As a young girl, growing up in Indiana, I knew that summer was drawing to a close, not by the date or a change in the temperature, but, by the arrival of the cicadas. Without warning, as a long humid day began to sink into night, we would become aware of their humming song. My mother would state; “Six more weeks until the first frost.” A lesson she learned long ago from her father, who was a farmer. This proclamation did not always hold true, but my siblings and I grew to understand, with the arrival of the cicadas and their song, came the end of summer.
The rhythmic song of the cicada is a comfort to me. Each buzz in a late afternoon can send me back to a time when the bottoms of my feet were tough enough to run across stones. As a kid growing up in the sixties and seventies, my sisters and I didn’t wear shoes once it got hot, we ran barefoot. Back then, I knew summer was truly underway when I could dash through the neighborhood and not notice if I was on pavement, grass or a rock driveway.
Cicada songs bring a relaxation to my shoulders as I recall endless, sultry days spent swaying in the upper branches of a tree reading a book and trying to catch a breeze. Or, I remember lying on the grass watching cloud formations in the soft blue sky of late summer.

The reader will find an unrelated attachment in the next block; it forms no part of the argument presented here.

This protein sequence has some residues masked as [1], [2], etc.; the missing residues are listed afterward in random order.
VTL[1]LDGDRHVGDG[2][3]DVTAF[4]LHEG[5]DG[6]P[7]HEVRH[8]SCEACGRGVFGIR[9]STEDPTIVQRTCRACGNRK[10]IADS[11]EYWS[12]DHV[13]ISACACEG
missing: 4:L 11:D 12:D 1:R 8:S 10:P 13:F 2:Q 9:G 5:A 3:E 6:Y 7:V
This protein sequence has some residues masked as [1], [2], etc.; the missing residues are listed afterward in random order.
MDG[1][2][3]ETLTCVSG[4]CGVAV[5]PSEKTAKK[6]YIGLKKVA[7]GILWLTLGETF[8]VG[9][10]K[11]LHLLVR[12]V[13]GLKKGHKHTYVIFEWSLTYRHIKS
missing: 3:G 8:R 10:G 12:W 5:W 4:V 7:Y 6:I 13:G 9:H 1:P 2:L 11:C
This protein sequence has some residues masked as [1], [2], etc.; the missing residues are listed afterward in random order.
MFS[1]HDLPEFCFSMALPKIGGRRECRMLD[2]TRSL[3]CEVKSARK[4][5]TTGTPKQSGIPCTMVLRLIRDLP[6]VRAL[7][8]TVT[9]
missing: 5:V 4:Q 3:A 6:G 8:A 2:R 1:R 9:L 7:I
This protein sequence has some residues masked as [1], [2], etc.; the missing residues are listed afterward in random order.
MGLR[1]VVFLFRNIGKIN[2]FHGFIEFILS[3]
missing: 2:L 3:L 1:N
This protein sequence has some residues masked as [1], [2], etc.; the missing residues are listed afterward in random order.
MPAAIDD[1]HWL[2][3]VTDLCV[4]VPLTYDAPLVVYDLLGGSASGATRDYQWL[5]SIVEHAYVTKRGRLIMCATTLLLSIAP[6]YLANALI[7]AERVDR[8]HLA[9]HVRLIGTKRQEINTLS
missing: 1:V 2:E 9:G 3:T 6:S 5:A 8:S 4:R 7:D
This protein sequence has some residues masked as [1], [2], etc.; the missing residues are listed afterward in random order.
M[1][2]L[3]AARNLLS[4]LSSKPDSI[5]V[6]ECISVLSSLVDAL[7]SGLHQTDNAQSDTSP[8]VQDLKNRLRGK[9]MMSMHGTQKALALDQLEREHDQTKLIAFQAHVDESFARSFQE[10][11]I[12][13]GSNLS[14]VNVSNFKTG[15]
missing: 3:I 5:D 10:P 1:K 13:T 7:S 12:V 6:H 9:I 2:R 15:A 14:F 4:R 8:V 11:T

With the song of the cicadas comes the abundance of summer vegetables. Fresh sweet corn picked from my uncle’s farm and still warm as we husked it. The pleasant feel of butter dribbling down my chin as I smacked my lips together and tasted the salt mixed with the sweet of the kernels. My mouth drools with delight at the thought of sun ripened tomatoes, plucked from the vine just before being cut. Once we ate those acidic orbs, there was enough juice left on the plate to slurp down. We often made a meal of corn, tomatoes and green beans.
The cicadas sang along as we churned our own ice cream. They seemed to lead the anticipation as we waited for the milk, sugar and cream to freeze. And they would laugh at us, as our eyes almost rolled back in our heads when we ate the freezing cold dessert too quickly.
But my favorite comfort from the cicada song was their humming that grew louder and quieter with the rustle of a breeze as I lay in bed, my mind still racing, but my body exhausted from a day of play. Even now, as summer wanes and the cicada song begins, I find comfort in my many memories. And I look forward to crawling into my bed and listening to their lullaby as I fall asleep.